https://www.channel4.com/news/factch...rthern-ireland

    offer a more genuine analysis of his attitude towards that country than the one portrayed in the article.

    In my opinion, Jeremy Corbyn's weakness when it comes to antisemitism and Brexit raise legitimate questions about his worthiness to become Prime Minister, but I don't think what he said and did about Northern Ireland thirty years and more ago (a time when the political landscape in that area was completely different to what it is now) should preclude him from getting the job.
    It is this naivety that sends me loopy on this board. Show me a PM or leading politician who doesn't have a blot on their copybook when hindsight is applied to their decisions. Maggie was besties with a mass muderer, Cameron directly helped jihadis take over libya and Blair inadvertently did the same in Iraq - both managed to destabilise entire regions in a matter of months - we should never fofget these things either. Hindsight applied to Corbyn seems to stick, Hindsight applied to May's ghastly record against minorities whilst in the home office and against the most vulnerable as PM doesn't seem to.

    Yes but lets get another 'centralist' as LOM says because they don't do bad things (unless you count mindless decisions that go some way to destroying the world as bad).

  7. #37

    Re: Corbyn - never fofget

    Quote Originally Posted by Eric Cartman View Post
    It is this naivety that sends me loopy on this board. Show me a PM or leading politician who doesn't have a blot on their copybook when hindsight is applied to their decisions. Maggie was besties with a mass muderer, Cameron directly helped jihadis take over libya and Blair inadvertently did the same in Iraq - both managed to destabilise entire regions in a matter of months - we should never fofget these things either. Hindsight applied to Corbyn seems to stick, Hindsight applied to May's ghastly record against minorities whilst in the home office and against the most vulnerable as PM doesn't seem to.

    Yes but lets get another 'centralist' as LOM says because they don't do bad things (unless you count mindless decisions that go some way to destroying the world as bad).
    Maybe they are preparing the ground for another referendum or a snap election? When you see these smears and hit pieces, you know something is lurking around the corner.

  8. #38

    Re: Corbyn - never fofget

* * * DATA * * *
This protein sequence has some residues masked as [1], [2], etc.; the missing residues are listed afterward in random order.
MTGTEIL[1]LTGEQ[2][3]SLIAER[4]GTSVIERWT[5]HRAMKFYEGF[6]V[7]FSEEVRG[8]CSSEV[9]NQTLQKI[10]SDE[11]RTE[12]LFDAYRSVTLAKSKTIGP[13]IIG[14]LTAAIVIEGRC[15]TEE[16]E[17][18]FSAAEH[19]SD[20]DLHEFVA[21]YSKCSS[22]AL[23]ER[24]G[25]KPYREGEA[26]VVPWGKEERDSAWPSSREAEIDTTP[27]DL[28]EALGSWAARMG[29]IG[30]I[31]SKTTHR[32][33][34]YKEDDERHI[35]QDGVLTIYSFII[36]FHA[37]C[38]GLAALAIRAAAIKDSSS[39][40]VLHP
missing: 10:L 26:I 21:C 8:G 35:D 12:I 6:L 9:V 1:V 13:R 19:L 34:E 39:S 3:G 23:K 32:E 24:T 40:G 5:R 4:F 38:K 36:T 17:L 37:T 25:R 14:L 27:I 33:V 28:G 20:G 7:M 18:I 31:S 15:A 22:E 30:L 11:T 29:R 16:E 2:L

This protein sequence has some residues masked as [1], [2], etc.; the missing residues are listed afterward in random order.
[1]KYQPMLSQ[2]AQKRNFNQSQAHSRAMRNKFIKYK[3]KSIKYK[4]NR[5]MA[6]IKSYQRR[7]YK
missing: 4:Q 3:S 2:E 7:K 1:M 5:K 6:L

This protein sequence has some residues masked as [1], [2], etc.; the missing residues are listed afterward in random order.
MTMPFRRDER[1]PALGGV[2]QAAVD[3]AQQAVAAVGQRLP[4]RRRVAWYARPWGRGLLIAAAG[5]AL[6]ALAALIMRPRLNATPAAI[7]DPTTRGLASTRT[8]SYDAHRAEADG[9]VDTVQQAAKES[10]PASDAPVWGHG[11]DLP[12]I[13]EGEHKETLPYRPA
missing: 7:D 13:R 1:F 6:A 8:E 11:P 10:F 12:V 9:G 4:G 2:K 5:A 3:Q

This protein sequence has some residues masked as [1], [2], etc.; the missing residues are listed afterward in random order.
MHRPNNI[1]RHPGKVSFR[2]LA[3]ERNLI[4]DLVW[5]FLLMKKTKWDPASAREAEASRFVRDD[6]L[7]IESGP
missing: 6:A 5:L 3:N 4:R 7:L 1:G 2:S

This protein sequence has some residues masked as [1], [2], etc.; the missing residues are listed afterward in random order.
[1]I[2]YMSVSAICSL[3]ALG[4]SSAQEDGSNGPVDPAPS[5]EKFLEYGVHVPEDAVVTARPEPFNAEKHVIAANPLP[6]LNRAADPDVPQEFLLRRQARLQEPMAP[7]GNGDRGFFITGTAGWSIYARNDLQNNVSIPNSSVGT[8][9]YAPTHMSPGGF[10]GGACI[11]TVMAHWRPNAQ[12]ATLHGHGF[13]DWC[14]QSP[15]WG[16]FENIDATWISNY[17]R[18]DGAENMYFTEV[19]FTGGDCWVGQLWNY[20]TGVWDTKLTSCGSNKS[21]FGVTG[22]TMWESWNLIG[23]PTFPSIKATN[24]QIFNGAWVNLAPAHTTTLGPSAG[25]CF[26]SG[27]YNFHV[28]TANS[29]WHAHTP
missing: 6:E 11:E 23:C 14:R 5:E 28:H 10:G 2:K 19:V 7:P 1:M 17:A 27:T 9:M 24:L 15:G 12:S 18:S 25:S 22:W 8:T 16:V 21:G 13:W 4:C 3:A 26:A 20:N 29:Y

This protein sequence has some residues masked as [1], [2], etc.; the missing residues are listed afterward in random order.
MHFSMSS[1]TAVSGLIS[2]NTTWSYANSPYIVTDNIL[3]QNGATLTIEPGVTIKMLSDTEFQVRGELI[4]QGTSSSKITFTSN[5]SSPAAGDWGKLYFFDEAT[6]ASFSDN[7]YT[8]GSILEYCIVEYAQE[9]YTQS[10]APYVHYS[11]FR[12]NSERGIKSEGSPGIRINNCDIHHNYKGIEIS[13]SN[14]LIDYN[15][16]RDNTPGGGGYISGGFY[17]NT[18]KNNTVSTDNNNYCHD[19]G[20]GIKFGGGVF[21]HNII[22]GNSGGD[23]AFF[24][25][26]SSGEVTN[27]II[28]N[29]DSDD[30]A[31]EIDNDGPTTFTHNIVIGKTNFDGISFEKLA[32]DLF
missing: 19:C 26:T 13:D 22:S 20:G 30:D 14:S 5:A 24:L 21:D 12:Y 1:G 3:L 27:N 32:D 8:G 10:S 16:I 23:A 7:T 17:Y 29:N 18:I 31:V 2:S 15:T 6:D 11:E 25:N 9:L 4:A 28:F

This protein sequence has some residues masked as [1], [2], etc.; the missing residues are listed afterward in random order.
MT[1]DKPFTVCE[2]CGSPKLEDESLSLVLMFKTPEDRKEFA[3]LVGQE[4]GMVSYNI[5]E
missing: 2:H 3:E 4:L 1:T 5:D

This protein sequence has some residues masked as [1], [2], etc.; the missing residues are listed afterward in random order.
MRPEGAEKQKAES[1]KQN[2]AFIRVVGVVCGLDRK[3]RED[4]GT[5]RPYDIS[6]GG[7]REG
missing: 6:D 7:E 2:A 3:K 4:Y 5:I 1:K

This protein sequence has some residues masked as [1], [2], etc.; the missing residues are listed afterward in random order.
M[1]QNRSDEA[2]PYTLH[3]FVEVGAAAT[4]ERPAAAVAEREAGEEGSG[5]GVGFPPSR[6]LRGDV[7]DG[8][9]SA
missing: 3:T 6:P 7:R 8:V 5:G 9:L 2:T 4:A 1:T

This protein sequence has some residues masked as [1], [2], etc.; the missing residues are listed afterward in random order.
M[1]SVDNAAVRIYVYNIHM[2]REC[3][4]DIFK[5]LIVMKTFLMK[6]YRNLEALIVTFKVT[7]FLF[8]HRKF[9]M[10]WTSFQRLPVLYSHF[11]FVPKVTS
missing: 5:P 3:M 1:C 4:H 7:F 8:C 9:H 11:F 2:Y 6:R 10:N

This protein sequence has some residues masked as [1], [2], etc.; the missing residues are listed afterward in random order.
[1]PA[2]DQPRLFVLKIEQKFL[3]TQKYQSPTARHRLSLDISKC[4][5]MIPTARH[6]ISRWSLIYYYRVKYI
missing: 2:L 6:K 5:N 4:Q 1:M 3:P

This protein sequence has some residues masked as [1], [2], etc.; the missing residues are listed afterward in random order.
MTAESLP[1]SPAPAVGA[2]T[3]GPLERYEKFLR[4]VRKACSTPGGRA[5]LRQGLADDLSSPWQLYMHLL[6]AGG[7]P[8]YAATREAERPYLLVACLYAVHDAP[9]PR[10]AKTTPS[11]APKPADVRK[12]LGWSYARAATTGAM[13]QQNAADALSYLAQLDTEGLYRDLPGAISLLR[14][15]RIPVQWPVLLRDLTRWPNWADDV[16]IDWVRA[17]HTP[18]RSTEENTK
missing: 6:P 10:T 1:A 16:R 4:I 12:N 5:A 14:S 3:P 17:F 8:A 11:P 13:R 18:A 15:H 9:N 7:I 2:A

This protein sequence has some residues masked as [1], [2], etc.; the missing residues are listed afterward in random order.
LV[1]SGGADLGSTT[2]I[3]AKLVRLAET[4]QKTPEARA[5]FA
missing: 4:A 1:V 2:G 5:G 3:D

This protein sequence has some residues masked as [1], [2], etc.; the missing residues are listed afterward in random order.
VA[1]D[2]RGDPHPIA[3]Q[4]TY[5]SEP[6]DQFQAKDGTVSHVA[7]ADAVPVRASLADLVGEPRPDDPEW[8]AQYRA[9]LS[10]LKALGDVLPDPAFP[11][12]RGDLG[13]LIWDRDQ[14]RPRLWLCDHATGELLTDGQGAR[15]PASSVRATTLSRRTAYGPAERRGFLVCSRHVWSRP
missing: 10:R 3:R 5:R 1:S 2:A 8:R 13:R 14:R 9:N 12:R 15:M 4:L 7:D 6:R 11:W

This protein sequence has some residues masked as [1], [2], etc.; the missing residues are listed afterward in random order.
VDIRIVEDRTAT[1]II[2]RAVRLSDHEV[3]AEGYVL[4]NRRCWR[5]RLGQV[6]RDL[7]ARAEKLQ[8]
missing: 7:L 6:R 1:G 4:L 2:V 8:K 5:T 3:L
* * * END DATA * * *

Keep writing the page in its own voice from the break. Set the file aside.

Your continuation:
Quote Originally Posted by Eric Cartman View Post
    It is this naivety that sends me loopy on this board. Show me a PM or leading politician who doesn't have a blot on their copybook when hindsight is applied to their decisions. Maggie was besties with a mass muderer, Cameron directly helped jihadis take over libya and Blair inadvertently did the same in Iraq - both managed to destabilise entire regions in a matter of months - we should never fofget these things either. Hindsight applied to Corbyn seems to stick, Hindsight applied to May's ghastly record against minorities whilst in the home office and against the most vulnerable as PM doesn't seem to.

    Yes but lets get another 'centralist' as LOM says because they don't do bad things (unless you count mindless decisions that go some way to destroying the world as bad).
    The Spectator article referred to in the original post refers to Corbyn meeting Sinn Fein representatives shortly after the Brighton Bombing when he knew Sinn Fein was the political wing of the IRA who were responsible for the bombing.

    Where does hindsight come into it?

  9. #39

    Re: Corbyn - never fofget

    Quote Originally Posted by Elwood Blues View Post
    The Spectator article referred to in the original post refers to Corbyn meeting Sinn Fein representatives shortly after the Brighton Bombing when he knew Sinn Fein was the political wing of the IRA who were responsible for the bombing.

    Where does hindsight come into it?
    The state has aways met with our enemies through backchannels, so what's the difference? How are you supposed to find common ground and possible solutions if you don't talk to people?

  10. #40

    Re: Corbyn - never fofget

    Quote Originally Posted by Elwood Blues View Post